Multi-scale investigations of gray treefrong movements: patterns of migration, dispersal, and gene flow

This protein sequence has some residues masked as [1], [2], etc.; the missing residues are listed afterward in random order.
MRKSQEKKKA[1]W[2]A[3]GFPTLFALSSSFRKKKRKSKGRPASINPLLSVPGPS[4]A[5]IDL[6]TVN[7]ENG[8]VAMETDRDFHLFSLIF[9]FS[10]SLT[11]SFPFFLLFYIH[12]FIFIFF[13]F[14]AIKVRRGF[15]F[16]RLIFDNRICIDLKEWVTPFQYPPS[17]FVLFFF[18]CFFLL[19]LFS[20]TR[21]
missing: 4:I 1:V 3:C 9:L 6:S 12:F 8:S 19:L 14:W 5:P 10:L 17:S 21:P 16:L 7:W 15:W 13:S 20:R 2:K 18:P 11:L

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The movement of individuals within and among populations has been recognized as an important determinant of the persistence of species. Fragmentation of terrestrial landscapes has exacerbated the need to understand the effects of changes to the core habitat of mobile organisms and has led to an increase in the use of metapopulation theory in conservation biology. I have determined the spatial scale of migratory movements, the location of overwintering locations, and the biotic and abiotic factors determining microhabitat use. Further, I have demonstrated the effects of matrix composition on the frequency of inter-pond movements and elucidated historical patterns of gene flow across central Missouri. My data indicate that migration through terrestrial habitat adjacent to breeding sites is extensive. Furthermore, dispersal success is affected by matrix composition and inter-pond distance, but juveniles and adults are differently inhibited. Lastly, the type of metapopulation dynamics exhibited by associations of gray treefrog populations depends upon the degree of geographic isolation and the presence of barriers to movement.
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